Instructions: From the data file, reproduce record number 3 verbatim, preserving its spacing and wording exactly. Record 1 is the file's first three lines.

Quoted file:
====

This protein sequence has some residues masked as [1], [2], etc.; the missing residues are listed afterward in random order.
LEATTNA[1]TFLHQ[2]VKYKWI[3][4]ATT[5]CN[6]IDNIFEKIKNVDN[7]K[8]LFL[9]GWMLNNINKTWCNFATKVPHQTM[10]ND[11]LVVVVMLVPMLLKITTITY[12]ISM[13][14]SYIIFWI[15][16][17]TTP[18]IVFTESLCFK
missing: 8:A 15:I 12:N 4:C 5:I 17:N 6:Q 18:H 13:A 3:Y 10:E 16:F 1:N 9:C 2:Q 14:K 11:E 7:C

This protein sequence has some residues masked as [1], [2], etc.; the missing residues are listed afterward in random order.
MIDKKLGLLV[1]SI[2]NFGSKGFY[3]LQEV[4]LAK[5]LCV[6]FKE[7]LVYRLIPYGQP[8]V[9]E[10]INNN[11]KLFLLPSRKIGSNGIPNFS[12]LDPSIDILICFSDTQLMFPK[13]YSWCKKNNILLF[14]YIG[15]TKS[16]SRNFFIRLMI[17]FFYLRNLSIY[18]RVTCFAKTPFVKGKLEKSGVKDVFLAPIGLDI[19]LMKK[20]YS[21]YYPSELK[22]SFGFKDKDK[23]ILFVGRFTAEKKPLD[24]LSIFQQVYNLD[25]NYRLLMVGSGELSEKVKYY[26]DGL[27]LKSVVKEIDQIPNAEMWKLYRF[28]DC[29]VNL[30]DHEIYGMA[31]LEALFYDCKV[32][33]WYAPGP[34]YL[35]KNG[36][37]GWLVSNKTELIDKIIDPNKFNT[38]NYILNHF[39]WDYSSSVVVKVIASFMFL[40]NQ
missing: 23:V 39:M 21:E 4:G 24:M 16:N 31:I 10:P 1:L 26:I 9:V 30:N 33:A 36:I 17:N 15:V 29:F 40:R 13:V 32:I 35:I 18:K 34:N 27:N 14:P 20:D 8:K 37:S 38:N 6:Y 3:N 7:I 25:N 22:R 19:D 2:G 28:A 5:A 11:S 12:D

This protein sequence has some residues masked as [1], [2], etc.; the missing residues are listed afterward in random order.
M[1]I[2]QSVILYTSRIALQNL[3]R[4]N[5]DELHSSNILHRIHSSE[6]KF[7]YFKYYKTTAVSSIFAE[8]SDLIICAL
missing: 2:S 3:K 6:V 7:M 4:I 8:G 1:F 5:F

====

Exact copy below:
This protein sequence has some residues masked as [1], [2], etc.; the missing residues are listed afterward in random order.
M[1]I[2]QSVILYTSRIALQNL[3]R[4]N[5]DELHSSNILHRIHSSE[6]KF[7]YFKYYKTTAVSSIFAE[8]SDLIICAL
missing: 2:S 3:K 6:V 7:M 4:I 8:G 1:F 5:F